iPhone, Android, Windows Phone, Blackberry, or feature phones.
Google is announcing Android O Monday, and we'll find out what the "O" stands for. Usually it's dessert names, and it's hard to imagine it would be anything other than Oreo. That is a brand name, however, so Google would have to get permission to use it.
Android O will bring some new features, and many users will not get it. One of the biggest problems with Android right now is that companies who make Android phones and carriers that sell them are slow to update, if ever. The only people who will get it right away are Google Pixel owners, or those who have Nexus phones.
Bob wonders if the iPhone will have an eclipse easter egg. He had an Apple Newton during the last eclipse and the Newton had a little animation for it. Leo remembers that in the Newton, but he's guessing that Apple hasn't done that in the iPhone. It would be fun if it did. There are some easter eggs in iOS, though, which can be found here.
Joe hasn't backed up his iPhone in years because his iCloud is full and he doesn't want to pay for more storage. He finally got around to plugging his phone in using iTunes and he thought he had chosen to back up the iPhone, but instead, he restored his iPhone backup and lost everything. Can he reverse the damage? Leo says probably not. This isn't Joe's fault — it's Apple's because iTunes is awful and it shouldn't offer to restore a phone before backing it up. That's bad behavior. There is a ray of hope that iTunes backed it up. Leo suggests trying to restore the phone again.
Jerry wants to get his Samsung Note 4 mobile device repaired. It keeps booting. Leo says that mobile devices are now generally considered disposable. Leo says to try refreshing the phone. To do this, he should go to Settings > Backup and Reset > Restore to Factory Defaults. If that doesn't work, then he could try calling Samsung and ask if they would repair it. They'll really want him to buy a new phone, though.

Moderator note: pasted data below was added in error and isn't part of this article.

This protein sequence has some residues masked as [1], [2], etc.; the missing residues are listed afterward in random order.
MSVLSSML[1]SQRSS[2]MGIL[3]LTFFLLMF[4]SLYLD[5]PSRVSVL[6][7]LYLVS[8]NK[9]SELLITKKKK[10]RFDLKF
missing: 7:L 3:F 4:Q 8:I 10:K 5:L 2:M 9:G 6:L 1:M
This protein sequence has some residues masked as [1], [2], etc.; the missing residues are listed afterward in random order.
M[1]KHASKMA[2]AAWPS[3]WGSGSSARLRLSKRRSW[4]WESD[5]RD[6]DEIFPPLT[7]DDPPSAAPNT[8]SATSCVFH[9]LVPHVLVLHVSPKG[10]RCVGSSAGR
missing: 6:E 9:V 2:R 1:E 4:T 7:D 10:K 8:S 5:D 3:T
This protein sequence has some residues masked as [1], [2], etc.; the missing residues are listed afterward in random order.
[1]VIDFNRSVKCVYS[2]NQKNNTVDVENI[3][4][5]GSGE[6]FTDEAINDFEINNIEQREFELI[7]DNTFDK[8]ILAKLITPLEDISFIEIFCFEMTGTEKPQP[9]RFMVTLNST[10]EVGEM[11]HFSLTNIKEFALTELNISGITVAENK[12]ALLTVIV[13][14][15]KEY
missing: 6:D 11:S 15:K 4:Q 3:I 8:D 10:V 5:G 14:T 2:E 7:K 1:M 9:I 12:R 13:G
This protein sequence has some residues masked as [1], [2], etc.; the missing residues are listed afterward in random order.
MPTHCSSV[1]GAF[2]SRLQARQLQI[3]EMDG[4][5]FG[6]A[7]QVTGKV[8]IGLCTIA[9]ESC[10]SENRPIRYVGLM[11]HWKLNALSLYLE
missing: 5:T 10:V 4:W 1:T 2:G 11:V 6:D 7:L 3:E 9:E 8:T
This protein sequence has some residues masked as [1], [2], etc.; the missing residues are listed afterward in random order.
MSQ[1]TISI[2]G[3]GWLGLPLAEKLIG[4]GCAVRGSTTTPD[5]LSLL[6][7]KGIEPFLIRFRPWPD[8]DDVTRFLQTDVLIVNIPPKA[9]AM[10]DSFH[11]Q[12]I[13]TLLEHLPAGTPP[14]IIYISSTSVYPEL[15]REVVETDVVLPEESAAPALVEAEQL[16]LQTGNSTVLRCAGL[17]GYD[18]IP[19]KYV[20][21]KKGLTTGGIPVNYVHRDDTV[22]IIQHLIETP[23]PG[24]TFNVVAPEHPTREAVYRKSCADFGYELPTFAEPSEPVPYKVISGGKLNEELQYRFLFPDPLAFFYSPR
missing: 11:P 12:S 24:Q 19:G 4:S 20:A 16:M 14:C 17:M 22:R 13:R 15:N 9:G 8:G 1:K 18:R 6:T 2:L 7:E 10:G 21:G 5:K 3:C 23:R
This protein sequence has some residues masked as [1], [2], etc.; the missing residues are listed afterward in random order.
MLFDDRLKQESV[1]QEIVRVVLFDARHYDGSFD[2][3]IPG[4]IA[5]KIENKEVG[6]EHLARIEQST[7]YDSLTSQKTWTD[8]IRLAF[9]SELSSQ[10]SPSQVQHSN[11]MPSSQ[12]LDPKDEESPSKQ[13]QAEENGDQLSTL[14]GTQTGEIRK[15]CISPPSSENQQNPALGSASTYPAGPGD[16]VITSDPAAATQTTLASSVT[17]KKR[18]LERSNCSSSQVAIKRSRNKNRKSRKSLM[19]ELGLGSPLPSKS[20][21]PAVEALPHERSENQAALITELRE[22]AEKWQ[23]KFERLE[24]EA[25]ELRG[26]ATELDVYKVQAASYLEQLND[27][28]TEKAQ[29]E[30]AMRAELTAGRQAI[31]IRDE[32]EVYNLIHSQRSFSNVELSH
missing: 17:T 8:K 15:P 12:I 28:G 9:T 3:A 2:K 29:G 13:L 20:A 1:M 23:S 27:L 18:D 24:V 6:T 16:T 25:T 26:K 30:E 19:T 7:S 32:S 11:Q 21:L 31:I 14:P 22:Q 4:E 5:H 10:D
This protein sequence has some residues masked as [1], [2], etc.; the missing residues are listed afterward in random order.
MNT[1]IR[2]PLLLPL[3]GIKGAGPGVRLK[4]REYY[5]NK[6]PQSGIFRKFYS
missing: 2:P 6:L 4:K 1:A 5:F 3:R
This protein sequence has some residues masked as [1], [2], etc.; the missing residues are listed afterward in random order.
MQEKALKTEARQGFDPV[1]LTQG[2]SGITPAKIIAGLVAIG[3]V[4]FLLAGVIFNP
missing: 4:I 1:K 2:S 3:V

Donna is looking to get a new mobile phone and she likes the Samsung Galaxy S8. But everyone else in her family wants her to get an iPhone instead. What should she do? Leo says that the advantage of getting an iPhone is that everyone can text her, and if she gets group messages, mixing Android and iOS can be problematic. Quality wise, they are the same. So if she goes with iPhone, she'll like it just fine.
Jason wants to know if using a password manager on a mobile phone is a good idea. Leo says absolutely. It will keep track of all his passwords so all he needs to do is remember one. Leo likes Last Pass, but many iPhone users prefer 1Password. Both are equally good. There's also DashLane. Any of those three will do the job. He should just make sure he creates a difficult password to crack, but one that he can remember.
Alan has had a bad experience with several cell providers and he doesn't know who to trust. T-Mobile shut down GSM, so he couldn't use his phone. He went to AT&T, and they gave him a data only contract, leaving him without the ability to call or get text messages. He also can't afford to buy a smartphone.
After the disaster battery explosion issue with the Note 7, Samsung is about to relaunch the phone line with the Galaxy Note 8. Leo says it will probably be the safest phone on the market because if Samsung blows it with this one, it'll probably be the end of their phone business. He expects it to be a popular seller, especially for long running Note users.
Jane wants to know if it's WhatApp or WhatsApp. Leo says there's an "S," so it's WhatsApp. A clever way of saying "what's up?"
Jane is thinking of getting her first smart phone so she can use WhatsApp to make phone calls. Leo says that WhatsApp identifies users by their phone numbers, not their names. So when people ask to use WhatsApp to make a call, that means they want not only their phone number, but also their contact list. Facebook is doing that to cross reference contacts with Facebook contacts, but you can opt out of it when you sign up.
Kyle wants to know when the new "O" version of Android will be out. Leo says that Google has a beta program for Android O for recent Google Pixel and Nexus phones.